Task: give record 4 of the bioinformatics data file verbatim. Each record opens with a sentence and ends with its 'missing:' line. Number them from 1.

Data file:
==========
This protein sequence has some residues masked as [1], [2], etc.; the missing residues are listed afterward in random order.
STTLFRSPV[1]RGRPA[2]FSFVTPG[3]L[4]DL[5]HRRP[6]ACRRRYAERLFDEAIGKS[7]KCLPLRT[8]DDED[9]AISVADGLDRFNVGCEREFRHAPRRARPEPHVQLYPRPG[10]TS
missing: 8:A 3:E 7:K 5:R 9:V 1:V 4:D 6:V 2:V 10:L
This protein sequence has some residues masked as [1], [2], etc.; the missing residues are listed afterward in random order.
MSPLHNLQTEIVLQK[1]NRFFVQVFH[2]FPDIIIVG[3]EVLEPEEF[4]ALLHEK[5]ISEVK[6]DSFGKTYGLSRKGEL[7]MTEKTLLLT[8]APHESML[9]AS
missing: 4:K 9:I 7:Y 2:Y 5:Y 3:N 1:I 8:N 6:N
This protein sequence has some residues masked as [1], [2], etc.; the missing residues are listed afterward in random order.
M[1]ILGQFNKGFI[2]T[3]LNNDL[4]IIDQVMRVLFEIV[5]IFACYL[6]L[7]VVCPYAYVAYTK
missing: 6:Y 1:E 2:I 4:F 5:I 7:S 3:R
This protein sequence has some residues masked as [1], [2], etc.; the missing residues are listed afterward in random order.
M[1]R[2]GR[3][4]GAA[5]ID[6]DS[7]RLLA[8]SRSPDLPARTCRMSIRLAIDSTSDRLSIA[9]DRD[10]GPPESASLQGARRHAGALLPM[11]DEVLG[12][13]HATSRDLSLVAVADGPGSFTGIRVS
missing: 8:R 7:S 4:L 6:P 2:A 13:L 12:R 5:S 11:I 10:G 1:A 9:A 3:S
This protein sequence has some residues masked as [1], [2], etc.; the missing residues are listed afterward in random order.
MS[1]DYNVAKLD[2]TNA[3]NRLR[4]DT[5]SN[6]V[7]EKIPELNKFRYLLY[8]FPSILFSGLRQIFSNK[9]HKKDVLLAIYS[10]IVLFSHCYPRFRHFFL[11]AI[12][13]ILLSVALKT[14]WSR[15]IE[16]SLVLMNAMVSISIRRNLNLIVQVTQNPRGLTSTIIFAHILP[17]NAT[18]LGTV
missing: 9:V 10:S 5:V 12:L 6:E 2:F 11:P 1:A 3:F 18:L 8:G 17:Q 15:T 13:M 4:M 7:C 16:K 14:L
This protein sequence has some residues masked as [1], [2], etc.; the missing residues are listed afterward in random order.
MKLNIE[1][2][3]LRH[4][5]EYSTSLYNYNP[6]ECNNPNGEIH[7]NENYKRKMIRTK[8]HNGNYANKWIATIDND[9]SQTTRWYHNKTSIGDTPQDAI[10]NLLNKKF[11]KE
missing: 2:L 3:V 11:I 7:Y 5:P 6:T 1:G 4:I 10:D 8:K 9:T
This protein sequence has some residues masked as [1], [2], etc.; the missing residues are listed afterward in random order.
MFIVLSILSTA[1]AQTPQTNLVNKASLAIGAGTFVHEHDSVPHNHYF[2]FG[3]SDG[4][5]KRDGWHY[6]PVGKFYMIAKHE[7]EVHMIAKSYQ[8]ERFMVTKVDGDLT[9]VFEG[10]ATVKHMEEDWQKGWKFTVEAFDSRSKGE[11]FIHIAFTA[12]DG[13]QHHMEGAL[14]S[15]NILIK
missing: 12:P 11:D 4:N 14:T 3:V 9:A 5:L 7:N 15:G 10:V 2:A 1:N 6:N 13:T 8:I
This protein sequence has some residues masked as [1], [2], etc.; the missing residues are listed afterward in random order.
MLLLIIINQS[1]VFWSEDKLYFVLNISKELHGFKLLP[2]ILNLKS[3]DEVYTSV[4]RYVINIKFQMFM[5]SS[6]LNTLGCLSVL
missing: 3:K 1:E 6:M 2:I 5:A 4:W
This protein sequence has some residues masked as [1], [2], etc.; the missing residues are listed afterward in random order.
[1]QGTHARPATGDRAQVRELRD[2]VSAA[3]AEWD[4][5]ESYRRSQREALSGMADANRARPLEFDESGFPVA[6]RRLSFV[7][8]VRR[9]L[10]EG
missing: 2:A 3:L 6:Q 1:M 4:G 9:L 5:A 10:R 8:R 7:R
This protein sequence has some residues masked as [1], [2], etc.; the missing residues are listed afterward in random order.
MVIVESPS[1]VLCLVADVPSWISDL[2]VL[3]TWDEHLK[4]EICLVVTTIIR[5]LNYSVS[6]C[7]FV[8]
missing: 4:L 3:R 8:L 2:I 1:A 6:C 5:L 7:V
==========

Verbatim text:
This protein sequence has some residues masked as [1], [2], etc.; the missing residues are listed afterward in random order.
M[1]R[2]GR[3][4]GAA[5]ID[6]DS[7]RLLA[8]SRSPDLPARTCRMSIRLAIDSTSDRLSIA[9]DRD[10]GPPESASLQGARRHAGALLPM[11]DEVLG[12][13]HATSRDLSLVAVADGPGSFTGIRVS
missing: 8:R 7:S 4:L 6:P 2:A 13:L 12:R 5:S 11:I 10:G 1:A 9:A 3:S